|A number between 5 and 100 that represents the percent of people dissatisfied (PPD) at which point a given set of conditions are outside of a comfortable range. The default is set to 10 percent, which is the typical criteria for both US and European (ISO) standards. However, both of these standards allow an expanded range for infrequenlty-occupied buildings (20% in the US and 15% in Europe) and the European standard requires 6% for 'Class I' buildings. Note that, if you try to restrict everyone's clothing and metabolic rate as the PMV model assumes, you can never make 100% of the people comfortable. This is why the smallest acceptable input here is 5%.
|Humid Ratio Up Bound
|An optional number between 0.012 and 0.030 that limits the maximum humidity ratio acceptable for comfort. In many cultures and to many people, humidity in conditions of no thermal stress is not considered a source of discomfort and, accordingly, this component does not set an upper limit on humidity by default. However, for some people, stickyness from humidity in cool conditons is considered uncomfortable and, if you want to account for such a situation, you may want to set an upper limit on the acceptable humidity ratio here. The ASHRAE 55 PMV comfort standard recommends a maximum humidity of 0.012 kg water/kg air.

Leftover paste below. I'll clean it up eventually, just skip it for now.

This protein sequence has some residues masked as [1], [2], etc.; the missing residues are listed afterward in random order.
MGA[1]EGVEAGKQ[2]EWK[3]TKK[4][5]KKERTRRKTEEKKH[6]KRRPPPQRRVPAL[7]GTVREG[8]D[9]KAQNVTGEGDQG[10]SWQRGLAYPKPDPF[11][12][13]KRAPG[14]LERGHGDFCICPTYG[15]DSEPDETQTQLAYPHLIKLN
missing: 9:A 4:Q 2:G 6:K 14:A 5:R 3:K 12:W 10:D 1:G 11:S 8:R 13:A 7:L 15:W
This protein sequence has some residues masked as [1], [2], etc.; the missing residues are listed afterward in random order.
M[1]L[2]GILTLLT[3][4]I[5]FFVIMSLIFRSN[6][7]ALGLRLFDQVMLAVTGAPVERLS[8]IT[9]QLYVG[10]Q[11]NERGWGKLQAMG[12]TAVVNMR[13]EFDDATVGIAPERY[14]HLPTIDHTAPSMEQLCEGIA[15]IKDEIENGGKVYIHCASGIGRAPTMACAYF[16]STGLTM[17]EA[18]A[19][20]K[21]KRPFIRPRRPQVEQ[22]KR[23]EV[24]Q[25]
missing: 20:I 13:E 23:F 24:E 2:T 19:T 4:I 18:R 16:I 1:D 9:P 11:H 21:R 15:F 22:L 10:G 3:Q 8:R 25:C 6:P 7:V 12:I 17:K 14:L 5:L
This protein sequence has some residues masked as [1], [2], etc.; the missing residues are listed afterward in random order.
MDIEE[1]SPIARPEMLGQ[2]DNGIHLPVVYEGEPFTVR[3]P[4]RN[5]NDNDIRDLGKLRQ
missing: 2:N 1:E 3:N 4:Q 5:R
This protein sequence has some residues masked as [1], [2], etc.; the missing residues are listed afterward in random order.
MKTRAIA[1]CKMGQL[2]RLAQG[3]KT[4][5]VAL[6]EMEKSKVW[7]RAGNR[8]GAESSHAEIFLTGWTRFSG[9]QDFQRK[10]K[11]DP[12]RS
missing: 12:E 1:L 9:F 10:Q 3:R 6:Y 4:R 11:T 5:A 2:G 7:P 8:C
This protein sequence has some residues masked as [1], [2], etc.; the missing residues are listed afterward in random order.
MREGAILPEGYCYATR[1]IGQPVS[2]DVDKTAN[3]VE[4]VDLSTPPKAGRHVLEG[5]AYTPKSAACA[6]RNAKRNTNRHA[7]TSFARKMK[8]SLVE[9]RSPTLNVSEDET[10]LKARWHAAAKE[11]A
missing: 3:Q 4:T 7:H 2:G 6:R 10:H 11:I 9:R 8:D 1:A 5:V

|Humid Ratio Low Bound
|An optional number between 0.000 and 0.005 that limits the minimum humidity ratio acceptable for comfort. In many cultures, a lack of humidity is not considred uncomfortable since people compensate for its effects by using chap stick and lotions. Accordingly, this component does not set a lower limit on humidity by default. However, in some more tropical where people are not accustomed to very dry environments, chaping of lips and drying of skin can occur more easily and, if you want to account for such a situation, you may want to set a lower limit on the acceptable humidity ratio here. The ASHRAE 55 PMV comfort recommends no lower limit on humidity.